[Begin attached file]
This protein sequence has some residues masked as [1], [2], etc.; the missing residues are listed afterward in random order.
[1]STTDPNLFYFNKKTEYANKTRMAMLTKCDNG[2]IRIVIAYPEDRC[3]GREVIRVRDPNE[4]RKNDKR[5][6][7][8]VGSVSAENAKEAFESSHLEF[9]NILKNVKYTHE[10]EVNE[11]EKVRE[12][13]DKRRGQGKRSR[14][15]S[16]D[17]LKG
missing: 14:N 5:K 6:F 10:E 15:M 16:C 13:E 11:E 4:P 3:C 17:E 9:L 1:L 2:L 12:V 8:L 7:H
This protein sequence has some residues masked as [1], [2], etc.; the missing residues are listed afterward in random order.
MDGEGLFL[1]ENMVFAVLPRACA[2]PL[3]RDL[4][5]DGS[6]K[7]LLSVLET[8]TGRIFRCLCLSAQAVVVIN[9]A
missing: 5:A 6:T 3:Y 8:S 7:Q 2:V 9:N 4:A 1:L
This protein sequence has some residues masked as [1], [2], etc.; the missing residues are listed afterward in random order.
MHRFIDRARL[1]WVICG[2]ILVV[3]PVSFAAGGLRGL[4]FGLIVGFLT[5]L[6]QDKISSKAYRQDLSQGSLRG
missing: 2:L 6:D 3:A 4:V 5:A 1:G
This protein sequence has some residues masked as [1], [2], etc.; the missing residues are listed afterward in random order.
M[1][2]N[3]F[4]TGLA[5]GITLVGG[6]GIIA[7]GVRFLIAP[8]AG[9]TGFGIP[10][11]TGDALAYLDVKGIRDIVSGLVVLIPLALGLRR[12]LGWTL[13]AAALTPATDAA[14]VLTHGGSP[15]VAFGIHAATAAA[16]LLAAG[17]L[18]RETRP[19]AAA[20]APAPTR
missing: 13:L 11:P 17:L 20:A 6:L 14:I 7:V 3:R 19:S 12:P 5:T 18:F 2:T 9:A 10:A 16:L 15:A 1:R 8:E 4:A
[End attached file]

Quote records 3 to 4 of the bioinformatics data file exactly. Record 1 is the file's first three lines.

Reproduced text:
This protein sequence has some residues masked as [1], [2], etc.; the missing residues are listed afterward in random order.
MHRFIDRARL[1]WVICG[2]ILVV[3]PVSFAAGGLRGL[4]FGLIVGFLT[5]L[6]QDKISSKAYRQDLSQGSLRG
missing: 2:L 6:D 3:A 4:V 5:A 1:G
This protein sequence has some residues masked as [1], [2], etc.; the missing residues are listed afterward in random order.
M[1][2]N[3]F[4]TGLA[5]GITLVGG[6]GIIA[7]GVRFLIAP[8]AG[9]TGFGIP[10][11]TGDALAYLDVKGIRDIVSGLVVLIPLALGLRR[12]LGWTL[13]AAALTPATDAA[14]VLTHGGSP[15]VAFGIHAATAAA[16]LLAAG[17]L[18]RETRP[19]AAA[20]APAPTR
missing: 13:L 11:P 17:L 20:A 6:L 14:I 7:V 3:R 19:S 12:P 5:T 18:F 2:T 9:A 10:A 16:L 15:A 1:R 8:E 4:A